What Marrying a Pirate Ghost Teaches Us About Modern Relationships

People are longing for connections but rejecting intimacy, even going so far as to marry a pirate ghost.

Valentine’s Day is tomorrow, and you know what that means. It’s nearly time to celebrate a man who was (romantically, one would presume) beheaded by having dinner with your squeeze, noshing on chocolates, or grabbing flowers on your way home from work. Some think it’s sweet to set aside a day to be extra grateful for that someone who can stand you on the other 364 days a year and some think it stupid to be appreciative on one day when you can just honor the person every day. Some, like me, think you should be nice every day, but that there’s fun in being extra lovey dovey on Valentine’s Day as long as we keep it in perspective. This isn’t a real holiday, it’s just a bit of fun. But what do you do on Valentine’s Day if you’ve gotten yourself hitched to a ghost? There’s really not a card for that, but there is a precedent.

In 2014, a North Irish woman named Amanda felt the ghost of Jack Teague, an 18th-century pirate appear and, as they spent more together, she developed “strong loving feelings.” Before long, they began a romance. I know, what a cliche, right? They dated for several years and then he proposed. “One day he said to me ‘We can actually be together you know’ but I had never heard of an intimate relationship between a spirit and a human before.” Same. She says sex is pretty much the same as it is with a physically present person, too. In fact, that’s why they tied the knot. “I told him I wasn’t really cool with having casual sex with a spirit and I wanted us to make a proper commitment to each other.” So, she sailed into international waters with a registrar, a shaman priest, and a medium so that they could be legally married. Now, the two are co-writing a book about spiritual relationships so that more people can share their bliss. Amanda says “He is my soulmate. I am so happy, it is the perfect kind of relationship for me. There are a lot of people out there who don’t know about spiritual relationships, but it could be right for them - I want to get the message out there.”

We are in a place in history where we are to act as though this is fine, rather than a cry for help and a clear sign that this woman requires some kind of intervention. Whatever a person says makes them happy, right? Mrs. Teague is a divorced mother of five. Have these kids ever seen a healthy relationship modeled by anyone? Like many, maybe they have not. One has to wonder if she was longing for a connection but found that being married to a spirit is far less of a risk that meeting a living, breathing man. The answer to that is “yes,” by the way. Obviously “yes.”

It is a feature of all too many a contemporary heart that, while it longs for a connection, it rejects intimacy. Our world gives us so many instant connections, the downside of which is that nearly all of them are superficial. We are constantly connected to social media, we can hook up with a swipe of Tinder without even bothering to meet the potential partner, we can send someone a consent contract so we don’t have to bring trust into it, and even walking away from depth of a relationship in faith by worshiping literary characters. Society has given us so many ways to mimic intimacy that people are desperate for real connections but terrified to take risks. They do things like marry themselves or the ghost of a pirate that died 300 years ago.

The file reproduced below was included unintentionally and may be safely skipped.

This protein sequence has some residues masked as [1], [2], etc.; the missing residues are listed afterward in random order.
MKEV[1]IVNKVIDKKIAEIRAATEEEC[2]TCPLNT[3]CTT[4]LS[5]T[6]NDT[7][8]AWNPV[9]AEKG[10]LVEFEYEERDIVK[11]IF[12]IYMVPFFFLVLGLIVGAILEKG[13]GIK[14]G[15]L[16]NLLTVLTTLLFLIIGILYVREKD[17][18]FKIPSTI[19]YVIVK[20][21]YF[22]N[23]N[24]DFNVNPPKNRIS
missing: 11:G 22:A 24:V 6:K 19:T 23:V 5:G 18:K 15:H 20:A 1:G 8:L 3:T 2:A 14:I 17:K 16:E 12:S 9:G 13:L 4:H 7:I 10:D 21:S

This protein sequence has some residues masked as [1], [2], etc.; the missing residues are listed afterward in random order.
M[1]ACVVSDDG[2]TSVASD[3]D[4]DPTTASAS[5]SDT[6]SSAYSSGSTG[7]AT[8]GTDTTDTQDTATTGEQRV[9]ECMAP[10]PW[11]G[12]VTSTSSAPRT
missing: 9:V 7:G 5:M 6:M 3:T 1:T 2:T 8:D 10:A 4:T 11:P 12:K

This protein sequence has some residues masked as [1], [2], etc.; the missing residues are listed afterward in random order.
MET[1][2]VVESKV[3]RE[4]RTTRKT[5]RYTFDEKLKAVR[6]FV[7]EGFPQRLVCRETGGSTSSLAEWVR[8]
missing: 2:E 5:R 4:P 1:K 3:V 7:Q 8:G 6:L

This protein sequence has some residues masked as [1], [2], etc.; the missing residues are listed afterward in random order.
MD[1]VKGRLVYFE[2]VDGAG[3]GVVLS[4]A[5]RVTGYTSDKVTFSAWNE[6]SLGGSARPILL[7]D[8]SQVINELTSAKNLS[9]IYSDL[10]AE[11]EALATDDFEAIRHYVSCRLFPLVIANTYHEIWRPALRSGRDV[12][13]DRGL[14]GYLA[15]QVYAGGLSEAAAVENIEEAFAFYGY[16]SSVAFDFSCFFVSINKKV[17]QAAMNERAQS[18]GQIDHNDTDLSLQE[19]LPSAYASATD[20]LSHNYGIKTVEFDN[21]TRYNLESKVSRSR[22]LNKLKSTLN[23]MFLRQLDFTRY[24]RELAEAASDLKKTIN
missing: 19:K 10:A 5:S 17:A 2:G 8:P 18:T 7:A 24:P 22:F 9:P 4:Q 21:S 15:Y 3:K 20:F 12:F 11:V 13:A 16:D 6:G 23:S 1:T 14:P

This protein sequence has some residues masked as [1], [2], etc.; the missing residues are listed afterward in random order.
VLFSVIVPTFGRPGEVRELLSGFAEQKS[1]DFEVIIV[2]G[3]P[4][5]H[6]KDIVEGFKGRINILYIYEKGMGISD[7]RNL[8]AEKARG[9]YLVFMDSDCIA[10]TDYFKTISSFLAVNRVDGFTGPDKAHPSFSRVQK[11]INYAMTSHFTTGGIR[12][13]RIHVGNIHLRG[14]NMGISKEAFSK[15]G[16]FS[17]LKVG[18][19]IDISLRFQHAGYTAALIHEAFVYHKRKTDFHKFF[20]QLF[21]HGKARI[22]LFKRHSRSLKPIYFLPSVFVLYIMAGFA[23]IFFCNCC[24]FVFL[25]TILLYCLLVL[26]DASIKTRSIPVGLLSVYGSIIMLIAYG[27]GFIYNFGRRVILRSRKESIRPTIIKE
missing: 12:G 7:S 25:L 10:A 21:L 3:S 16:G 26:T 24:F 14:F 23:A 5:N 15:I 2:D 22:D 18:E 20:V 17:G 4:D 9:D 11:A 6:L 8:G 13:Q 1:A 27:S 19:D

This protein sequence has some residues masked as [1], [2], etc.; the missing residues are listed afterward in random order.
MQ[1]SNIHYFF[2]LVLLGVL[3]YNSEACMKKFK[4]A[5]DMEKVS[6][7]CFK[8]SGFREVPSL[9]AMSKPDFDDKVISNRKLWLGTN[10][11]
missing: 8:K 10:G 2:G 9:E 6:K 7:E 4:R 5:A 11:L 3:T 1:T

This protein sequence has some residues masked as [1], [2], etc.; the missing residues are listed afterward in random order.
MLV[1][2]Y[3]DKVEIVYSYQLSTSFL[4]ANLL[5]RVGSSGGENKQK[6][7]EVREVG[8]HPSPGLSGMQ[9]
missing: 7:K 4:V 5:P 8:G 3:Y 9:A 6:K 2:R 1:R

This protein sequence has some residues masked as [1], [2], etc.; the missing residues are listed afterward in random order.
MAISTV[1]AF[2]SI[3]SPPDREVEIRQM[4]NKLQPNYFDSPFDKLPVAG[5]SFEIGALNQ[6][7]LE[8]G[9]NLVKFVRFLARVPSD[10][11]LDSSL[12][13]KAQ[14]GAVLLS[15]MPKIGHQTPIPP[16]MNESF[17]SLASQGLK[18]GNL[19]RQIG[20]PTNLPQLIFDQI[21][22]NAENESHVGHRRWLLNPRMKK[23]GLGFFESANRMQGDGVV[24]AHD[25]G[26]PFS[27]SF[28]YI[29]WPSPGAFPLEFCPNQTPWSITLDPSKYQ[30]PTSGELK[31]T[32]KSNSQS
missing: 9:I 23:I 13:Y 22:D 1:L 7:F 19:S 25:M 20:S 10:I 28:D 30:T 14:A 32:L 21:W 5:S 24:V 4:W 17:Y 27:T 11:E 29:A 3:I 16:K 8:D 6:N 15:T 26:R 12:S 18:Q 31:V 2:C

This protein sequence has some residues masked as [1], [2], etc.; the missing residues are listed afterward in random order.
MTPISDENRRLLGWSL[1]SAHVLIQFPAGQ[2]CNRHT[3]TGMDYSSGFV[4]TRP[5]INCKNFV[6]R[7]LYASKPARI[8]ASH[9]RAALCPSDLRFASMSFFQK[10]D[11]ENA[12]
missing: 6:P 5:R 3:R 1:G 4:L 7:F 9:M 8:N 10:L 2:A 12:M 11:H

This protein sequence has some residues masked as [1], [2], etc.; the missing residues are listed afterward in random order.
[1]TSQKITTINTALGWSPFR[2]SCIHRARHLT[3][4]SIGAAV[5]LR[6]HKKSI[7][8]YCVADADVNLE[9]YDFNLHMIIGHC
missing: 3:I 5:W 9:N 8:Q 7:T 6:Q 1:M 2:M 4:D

Sex no longer requires either respect or a relationship and people wonder why they’re left feeling empty and used in the morning. Rather than face the clear root cause of this problem, society is happy to let people place blame elsewhere, a problem that has been exacerbated in the age of the #MeToo movement. This lack of responsibility remains present within relationships as people recuse themselves from any decision-making. People “slide” from one stage of a relationship to the next rather than making conscious decisions to move forward, spending time together until they assume they’re in a relationship, moving in together for financial or other practical reasons instead of getting married, getting engaged because they’ve lived together so long, getting married because the engagement is dragging on. They slide, avoiding making a decision that would require a risk, and would require a deeper intimacy, but unwilling to sever a connection.

The disfunction doesn’t end with marriage. It’s not just the pirate wife in question, the entire institution is constantly being taken less seriously. Even the mainstream isn’t as traditional as it once was. From living together and having children before walking down the aisle to dirty wedding photos and the push to normalize open marriages, the old norms have largely gone out the window.

It seems as though, the more connections we have, the less each of them means. Social media followers, people we meet on dating apps, your Uber driver- technology has allowed us to meet so many people, more than we ever imagined. It too easy for the gun-shy to turn away from one person and to another when things get too real. Nothing is sure in this world, but it is a truth universally acknowledged that the things which yield the largest reward require the largest risk. To avoid potentially being hurt, people do things like marry themselves or the ghost of a pirate that died 300 years ago, but we can’t all expect a pirate ghost to sweep us off our feet and make life easy on us. The spirit has so gone out of relationships that people have taken to marrying actual spirits, and St. Valentine didn’t get beheaded for that nonsense.

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